John Lee Clark


It is with a wry shake of my head on your arm that I find myself introducing a fancy new word. As a poet I dislike jargon. But sometimes we do need a new word, and it can change the way we see everything. That's what happened to the sighted Deaf community with "audism." Although it was first coined in 1975, by the Deaf scholar Tom L. Humphries, it didn't receive a full discussion until after the hearing-sighted linguist Harlan Lane used it in his 1993 book "The Mask of Benevolence: Disabling the Deaf Community." Sighted Deaf people had always known that hearing society discriminated against them, but the new word suddenly made it much easier to identify and analyze.

As is typical of our community, several DeafBlind folks proposed variations on the Deaf theme. But none of them caught on. More recently, however, "vidism" has gained some traction. It's a helpful concept for two reasons. First, it places a finger on some of the ways the sighted Deaf community has excluded us. Our brother Bryen Yunashko has done important work in this direction. The second reason is that the hearing blind community did not yet have a term to describe sighted privilege and bias, other than the generic "ableism."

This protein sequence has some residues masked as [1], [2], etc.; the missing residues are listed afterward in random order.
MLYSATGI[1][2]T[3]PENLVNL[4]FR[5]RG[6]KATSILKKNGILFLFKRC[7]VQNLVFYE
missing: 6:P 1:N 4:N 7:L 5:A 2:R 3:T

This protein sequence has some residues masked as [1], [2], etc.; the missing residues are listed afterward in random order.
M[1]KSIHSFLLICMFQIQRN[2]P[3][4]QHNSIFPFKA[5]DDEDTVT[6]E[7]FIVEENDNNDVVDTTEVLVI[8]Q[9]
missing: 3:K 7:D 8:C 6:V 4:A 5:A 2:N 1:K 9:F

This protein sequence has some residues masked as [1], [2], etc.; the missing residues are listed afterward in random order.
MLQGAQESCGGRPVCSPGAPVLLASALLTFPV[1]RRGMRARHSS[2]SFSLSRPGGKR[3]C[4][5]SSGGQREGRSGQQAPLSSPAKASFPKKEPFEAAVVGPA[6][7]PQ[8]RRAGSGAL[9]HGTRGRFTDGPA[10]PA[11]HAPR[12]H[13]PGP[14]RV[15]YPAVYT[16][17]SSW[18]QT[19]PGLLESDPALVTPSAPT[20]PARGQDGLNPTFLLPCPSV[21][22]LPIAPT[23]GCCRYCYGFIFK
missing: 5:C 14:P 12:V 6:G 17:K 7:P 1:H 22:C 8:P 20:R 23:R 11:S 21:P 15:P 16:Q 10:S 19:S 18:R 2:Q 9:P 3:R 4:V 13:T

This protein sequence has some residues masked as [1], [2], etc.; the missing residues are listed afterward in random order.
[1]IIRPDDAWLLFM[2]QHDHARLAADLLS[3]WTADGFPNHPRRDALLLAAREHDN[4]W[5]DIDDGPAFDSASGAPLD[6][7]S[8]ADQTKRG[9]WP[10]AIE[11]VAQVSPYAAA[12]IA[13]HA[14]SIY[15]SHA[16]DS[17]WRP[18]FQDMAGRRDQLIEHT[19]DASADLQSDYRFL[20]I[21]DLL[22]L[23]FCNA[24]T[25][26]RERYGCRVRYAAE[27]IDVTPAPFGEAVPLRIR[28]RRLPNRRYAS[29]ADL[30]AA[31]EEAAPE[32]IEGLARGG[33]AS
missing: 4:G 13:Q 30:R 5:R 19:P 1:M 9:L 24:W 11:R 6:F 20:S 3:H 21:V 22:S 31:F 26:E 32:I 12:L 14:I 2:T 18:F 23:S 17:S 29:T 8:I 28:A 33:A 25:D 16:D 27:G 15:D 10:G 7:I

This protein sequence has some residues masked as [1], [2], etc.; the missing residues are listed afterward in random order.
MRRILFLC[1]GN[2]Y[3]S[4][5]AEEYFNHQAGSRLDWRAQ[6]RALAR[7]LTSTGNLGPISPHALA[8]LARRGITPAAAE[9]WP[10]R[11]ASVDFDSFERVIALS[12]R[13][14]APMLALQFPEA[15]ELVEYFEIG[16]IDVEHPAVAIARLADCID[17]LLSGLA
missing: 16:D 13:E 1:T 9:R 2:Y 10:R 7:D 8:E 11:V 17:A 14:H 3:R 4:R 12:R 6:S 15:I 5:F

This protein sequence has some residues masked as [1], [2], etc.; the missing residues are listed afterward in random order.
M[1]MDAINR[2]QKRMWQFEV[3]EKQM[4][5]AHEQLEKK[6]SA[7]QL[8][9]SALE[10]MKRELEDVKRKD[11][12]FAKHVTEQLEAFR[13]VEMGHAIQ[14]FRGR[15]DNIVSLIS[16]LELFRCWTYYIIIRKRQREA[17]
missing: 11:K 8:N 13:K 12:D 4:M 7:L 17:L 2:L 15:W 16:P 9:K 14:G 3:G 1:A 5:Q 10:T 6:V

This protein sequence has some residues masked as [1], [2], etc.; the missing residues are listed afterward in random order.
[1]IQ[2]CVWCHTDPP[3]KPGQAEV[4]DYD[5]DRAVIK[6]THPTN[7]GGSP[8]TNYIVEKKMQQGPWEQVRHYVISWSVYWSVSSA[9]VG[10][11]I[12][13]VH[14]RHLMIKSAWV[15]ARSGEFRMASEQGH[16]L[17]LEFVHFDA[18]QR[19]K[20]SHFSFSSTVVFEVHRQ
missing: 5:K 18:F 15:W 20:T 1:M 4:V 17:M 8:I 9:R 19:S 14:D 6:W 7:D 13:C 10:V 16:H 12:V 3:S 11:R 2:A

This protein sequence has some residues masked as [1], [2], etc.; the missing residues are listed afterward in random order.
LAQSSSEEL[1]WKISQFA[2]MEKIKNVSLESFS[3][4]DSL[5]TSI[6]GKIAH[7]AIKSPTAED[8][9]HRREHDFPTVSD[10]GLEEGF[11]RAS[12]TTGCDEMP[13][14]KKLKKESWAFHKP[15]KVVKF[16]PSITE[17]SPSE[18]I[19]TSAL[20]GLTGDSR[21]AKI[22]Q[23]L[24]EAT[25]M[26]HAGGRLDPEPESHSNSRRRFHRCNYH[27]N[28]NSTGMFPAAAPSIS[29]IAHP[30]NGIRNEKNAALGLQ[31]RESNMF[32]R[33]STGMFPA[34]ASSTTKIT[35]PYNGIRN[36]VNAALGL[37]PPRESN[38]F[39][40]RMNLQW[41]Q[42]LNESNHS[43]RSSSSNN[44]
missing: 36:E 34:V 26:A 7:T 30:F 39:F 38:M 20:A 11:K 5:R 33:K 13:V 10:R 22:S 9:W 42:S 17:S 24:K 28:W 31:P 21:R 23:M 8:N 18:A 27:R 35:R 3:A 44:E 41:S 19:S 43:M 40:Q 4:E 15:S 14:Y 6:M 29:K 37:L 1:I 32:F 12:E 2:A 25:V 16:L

Yet addressing both audism and vidism still leaves too much behind glass. I knew there was something bigger there, and I longed for something that would shatter that pane of mystification. Something that would allow me to wrap my hands around its throat and say, "I've found you out, you old serpent!"

The sense of that malaise which affects all of us, DeafBlind and non-DeafBlind alike, had been growing stronger and stronger ever since the Protactile movement started in 2007. It has taught us so much about who we are. About what is natural and true. About how to live. About language. What we once put up with we can no longer tolerate.

What, I wondered, is the opposite of tactile? Researching our community's history, I see that we have always been tactile. But hearing and sighted people have always attempted to keep our tactilehoods in check. We've always been denied access to some of the most basic human rights. What should we call this force of suppression?


A Standing Apart

I propose to call it distantism. The English word "distance" comes from "distantia," Latin for "a standing apart." A point could be made that distantism refers to the privileging of the distance senses of hearing and vision. The ways in which many cultures have evolved on the almost exclusive basis of these two senses have indeed been harmful to us. That insistence on sight or hearing to function in society means only one thing for us: death.